A short story of a childhood friend and the memories we made over many many years
| A LIFELONG FRIENDSHIP
Several weeks ago a friend of mine died. Although death is not unexpected it can come as a shock. I found her death hard to take in until I was able to speak and write about it. It was then it became real.
We met when she moved into my street with her family we were both 6 years old at that time. Our childhood was a happy one and even today I can be carried back to that time when we were young and cared for. It was a special time and smells, tastes, music and memories can so easily transport us back.
We lived in a street where there were a lot of children so we always had someone to play with. Every Christmas all the children would come out of their houses on their new bikes or dolls and other toys.
I had a cubby house in the back yard and Diane has often reminded me how I would make up stories for our friends who had to act them out in the cubby house. My part was always the father who came in from work and sat in his favourite chair and read the paper (in my case it was always a book).
Guy Fawkes night was always popular. The whole street became involved including all the dogs. One of them kept catching the fireworks in his mouth, I don't remember there being any accidents with the fireworks but I'm sure there must have been.
Diane and I spent a lot of time at each other's place and having lots of sleepovers , even sharing the same bed where we talked and laughed and were constantly in trouble for not going to sleep. Try as we might we couldn't stay awake to have a midnight feast.
When we both turned 8 years old Diane contracted polio and I often wonder why it was just her and not both of us.
I can still see the man from the Council talking to my Teacher, Mrs Coleman and telling her he was taking my brother and I home where we spent a long time in Quarantine.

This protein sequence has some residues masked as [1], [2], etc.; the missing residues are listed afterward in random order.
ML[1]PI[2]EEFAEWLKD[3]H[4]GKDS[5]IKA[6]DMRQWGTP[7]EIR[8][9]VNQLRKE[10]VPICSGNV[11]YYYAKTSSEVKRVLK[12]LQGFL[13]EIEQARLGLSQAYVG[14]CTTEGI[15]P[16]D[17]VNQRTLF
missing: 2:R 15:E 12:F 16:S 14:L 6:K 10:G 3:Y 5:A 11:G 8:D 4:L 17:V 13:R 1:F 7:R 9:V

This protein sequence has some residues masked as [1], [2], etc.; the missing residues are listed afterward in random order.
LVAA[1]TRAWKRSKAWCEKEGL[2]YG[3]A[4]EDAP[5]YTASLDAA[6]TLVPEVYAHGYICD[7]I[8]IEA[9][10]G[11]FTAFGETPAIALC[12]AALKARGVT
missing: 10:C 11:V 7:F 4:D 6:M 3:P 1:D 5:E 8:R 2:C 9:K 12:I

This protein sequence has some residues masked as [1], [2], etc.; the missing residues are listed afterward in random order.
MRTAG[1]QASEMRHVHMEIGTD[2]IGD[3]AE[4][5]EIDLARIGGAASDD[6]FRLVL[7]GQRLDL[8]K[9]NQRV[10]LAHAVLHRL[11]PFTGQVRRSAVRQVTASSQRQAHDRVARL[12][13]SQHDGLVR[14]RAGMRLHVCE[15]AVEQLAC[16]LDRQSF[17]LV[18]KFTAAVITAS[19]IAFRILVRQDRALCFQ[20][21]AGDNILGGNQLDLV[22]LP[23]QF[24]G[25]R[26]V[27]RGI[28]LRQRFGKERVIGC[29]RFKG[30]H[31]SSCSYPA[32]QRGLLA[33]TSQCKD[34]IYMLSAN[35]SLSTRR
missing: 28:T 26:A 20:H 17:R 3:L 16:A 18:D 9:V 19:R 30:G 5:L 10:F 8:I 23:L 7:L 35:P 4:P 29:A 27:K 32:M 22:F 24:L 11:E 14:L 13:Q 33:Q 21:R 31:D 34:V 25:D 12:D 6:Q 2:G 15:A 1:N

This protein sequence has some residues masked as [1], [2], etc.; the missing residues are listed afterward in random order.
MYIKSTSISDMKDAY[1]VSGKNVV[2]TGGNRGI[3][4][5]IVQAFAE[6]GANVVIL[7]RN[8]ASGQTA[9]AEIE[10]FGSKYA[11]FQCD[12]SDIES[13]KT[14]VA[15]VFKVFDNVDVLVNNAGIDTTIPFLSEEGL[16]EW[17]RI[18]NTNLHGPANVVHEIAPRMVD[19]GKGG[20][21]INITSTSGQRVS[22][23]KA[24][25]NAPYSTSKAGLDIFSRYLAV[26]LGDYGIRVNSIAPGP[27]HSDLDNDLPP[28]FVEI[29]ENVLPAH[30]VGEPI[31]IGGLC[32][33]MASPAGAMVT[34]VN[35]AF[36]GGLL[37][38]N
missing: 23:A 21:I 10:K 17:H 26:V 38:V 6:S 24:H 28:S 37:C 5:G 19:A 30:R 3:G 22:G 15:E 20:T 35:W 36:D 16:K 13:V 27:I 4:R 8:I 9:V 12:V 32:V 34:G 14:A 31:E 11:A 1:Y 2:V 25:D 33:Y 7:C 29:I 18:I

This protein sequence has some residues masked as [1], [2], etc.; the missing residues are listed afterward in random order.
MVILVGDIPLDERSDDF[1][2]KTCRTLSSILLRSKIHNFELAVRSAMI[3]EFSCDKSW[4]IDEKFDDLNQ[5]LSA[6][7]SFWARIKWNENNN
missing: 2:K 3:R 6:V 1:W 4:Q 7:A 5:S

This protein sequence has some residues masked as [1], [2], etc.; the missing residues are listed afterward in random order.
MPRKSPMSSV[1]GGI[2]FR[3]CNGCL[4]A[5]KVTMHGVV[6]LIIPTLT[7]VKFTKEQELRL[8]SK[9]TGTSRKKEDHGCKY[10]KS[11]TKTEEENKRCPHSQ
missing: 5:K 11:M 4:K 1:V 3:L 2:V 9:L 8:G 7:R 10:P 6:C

Diane's siblings were also in Quarantine. I can still remember all of us calling out and talking to each other from a block or so away. They were the only children we were allowed to have contact with.
Diane spent a long time in hospital as a result of Polio which was followed by rheumatic fever.
When she finally returned to school Diane was determined to be exactly the same as her peers and also expected to be treated the same.
As a teen she decided to throw away her Calipers as she didn't think they were helping and were rather uncomfortable.
Diane met and married a lovely man who loved her and she him, it was a marriage of a lifetime.
She was advised at the time not to have children because it would be detrimental to her heart. Believe me that girl had the biggest heart ever. Against medical advice (which was unheard of in the 60's) she went ahead and had 3 children who have grown up to be happy healthy strong independent adults and a valuable part of the community.
When she had her first baby I spent a week with her at her home in case she needed help. Really what would I know about child birth or what babies need. Diane rose to the occasion and I don't remember her needing help at all.
I am left with lots of lasting memories and reminders that we are all only here for a short time. Diane may be no longer with us but she has inspired me to look at my life and stick to my goals.
I love this quote from J.R.R. Tolkein.
'I wish it need not have happened in my time' said Frodo.
'So do I,' said Gandalf 'and so do all who live to see such times. But that is not for them to decide. All we have to decide is what to do with the time that is given to us.'
J.R.R. Tolkien, The Fellowship of the Ring